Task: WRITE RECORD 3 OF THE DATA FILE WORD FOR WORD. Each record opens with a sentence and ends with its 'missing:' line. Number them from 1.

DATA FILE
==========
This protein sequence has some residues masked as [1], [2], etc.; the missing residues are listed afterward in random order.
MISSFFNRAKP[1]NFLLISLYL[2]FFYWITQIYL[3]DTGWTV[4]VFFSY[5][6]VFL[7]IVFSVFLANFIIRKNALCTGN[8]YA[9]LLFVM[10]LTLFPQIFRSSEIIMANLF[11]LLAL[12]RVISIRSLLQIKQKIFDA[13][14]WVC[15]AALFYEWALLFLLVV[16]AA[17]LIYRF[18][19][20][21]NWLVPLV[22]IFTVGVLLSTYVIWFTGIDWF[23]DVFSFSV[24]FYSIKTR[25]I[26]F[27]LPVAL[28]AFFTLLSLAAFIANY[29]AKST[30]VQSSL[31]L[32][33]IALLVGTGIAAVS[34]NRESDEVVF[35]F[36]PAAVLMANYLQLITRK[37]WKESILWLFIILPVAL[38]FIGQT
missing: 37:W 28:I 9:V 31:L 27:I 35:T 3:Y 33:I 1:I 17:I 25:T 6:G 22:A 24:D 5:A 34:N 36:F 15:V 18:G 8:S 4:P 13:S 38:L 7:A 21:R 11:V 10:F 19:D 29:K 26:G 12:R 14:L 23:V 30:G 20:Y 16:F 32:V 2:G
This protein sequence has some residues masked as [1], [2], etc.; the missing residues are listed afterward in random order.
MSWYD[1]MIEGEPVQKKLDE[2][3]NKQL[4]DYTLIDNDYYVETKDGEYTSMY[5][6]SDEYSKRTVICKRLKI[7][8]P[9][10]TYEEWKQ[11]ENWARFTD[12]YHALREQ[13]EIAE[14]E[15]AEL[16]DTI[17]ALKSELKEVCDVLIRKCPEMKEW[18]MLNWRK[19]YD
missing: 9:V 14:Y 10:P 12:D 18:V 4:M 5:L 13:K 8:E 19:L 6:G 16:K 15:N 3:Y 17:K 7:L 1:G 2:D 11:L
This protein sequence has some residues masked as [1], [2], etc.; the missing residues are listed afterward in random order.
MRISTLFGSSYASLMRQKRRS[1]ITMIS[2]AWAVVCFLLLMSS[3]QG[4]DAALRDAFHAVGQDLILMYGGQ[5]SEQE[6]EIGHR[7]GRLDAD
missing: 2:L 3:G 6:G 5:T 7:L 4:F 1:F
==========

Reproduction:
This protein sequence has some residues masked as [1], [2], etc.; the missing residues are listed afterward in random order.
MRISTLFGSSYASLMRQKRRS[1]ITMIS[2]AWAVVCFLLLMSS[3]QG[4]DAALRDAFHAVGQDLILMYGGQ[5]SEQE[6]EIGHR[7]GRLDAD
missing: 2:L 3:G 6:G 5:T 7:L 4:F 1:F